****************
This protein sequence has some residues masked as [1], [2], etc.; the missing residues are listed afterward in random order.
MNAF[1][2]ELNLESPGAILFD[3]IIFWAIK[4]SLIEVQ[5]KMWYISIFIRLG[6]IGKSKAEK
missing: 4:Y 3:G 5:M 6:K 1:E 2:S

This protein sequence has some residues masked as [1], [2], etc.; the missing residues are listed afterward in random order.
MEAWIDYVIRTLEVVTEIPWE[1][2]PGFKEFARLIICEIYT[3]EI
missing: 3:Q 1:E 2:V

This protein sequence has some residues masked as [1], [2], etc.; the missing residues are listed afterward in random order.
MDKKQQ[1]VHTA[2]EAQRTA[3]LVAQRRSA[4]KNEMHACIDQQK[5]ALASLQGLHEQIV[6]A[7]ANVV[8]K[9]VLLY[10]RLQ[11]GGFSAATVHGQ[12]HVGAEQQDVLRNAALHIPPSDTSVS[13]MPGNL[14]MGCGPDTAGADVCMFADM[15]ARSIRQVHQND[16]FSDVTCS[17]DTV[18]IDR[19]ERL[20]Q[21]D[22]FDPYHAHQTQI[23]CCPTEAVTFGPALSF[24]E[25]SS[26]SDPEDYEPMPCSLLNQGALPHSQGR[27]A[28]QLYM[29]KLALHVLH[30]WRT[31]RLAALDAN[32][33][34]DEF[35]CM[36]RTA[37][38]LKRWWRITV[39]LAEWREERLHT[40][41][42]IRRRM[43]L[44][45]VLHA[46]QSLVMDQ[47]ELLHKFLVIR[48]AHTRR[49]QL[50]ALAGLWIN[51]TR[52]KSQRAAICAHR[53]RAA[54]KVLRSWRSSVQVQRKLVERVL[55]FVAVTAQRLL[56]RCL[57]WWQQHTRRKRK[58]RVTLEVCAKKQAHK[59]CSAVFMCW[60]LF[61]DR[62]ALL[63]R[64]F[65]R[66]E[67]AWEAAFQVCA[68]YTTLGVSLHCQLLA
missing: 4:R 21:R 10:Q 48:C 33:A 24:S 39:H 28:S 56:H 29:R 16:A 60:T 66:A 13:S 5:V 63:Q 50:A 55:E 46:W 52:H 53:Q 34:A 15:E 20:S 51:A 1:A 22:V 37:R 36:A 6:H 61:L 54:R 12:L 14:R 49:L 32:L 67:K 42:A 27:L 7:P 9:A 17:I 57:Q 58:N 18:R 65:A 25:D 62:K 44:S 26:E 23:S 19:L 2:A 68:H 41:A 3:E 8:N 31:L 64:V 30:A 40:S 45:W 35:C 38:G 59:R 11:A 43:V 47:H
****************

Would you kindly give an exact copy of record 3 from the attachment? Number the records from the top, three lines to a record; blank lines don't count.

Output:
This protein sequence has some residues masked as [1], [2], etc.; the missing residues are listed afterward in random order.
MDKKQQ[1]VHTA[2]EAQRTA[3]LVAQRRSA[4]KNEMHACIDQQK[5]ALASLQGLHEQIV[6]A[7]ANVV[8]K[9]VLLY[10]RLQ[11]GGFSAATVHGQ[12]HVGAEQQDVLRNAALHIPPSDTSVS[13]MPGNL[14]MGCGPDTAGADVCMFADM[15]ARSIRQVHQND[16]FSDVTCS[17]DTV[18]IDR[19]ERL[20]Q[21]D[22]FDPYHAHQTQI[23]CCPTEAVTFGPALSF[24]E[25]SS[26]SDPEDYEPMPCSLLNQGALPHSQGR[27]A[28]QLYM[29]KLALHVLH[30]WRT[31]RLAALDAN[32][33][34]DEF[35]CM[36]RTA[37][38]LKRWWRITV[39]LAEWREERLHT[40][41][42]IRRRM[43]L[44][45]VLHA[46]QSLVMDQ[47]ELLHKFLVIR[48]AHTRR[49]QL[50]ALAGLWIN[51]TR[52]KSQRAAICAHR[53]RAA[54]KVLRSWRSSVQVQRKLVERVL[55]FVAVTAQRLL[56]RCL[57]WWQQHTRRKRK[58]RVTLEVCAKKQAHK[59]CSAVFMCW[60]LF[61]DR[62]ALL[63]R[64]F[65]R[66]E[67]AWEAAFQVCA[68]YTTLGVSLHCQLLA
missing: 4:R 21:R 10:Q 48:C 33:A 24:S 39:H 28:S 56:H 29:R 16:A 60:T 66:A 13:S 5:V 63:Q 50:A 55:E 46:W 52:H 53:Q 34:A 15:E 20:S 51:A 1:A 22:V 37:R 36:A 6:H 61:L 54:R 12:L 14:R 49:L 32:L 67:K 42:A 27:L 7:P 9:A 17:I 57:Q 58:N 18:R 65:A 25:D 62:K 44:S 26:E 23:S 19:L 2:A 68:H 41:A 3:E 8:N 31:L 64:V 30:A 40:S 45:W 35:C 38:G 59:R 11:A 43:V 47:H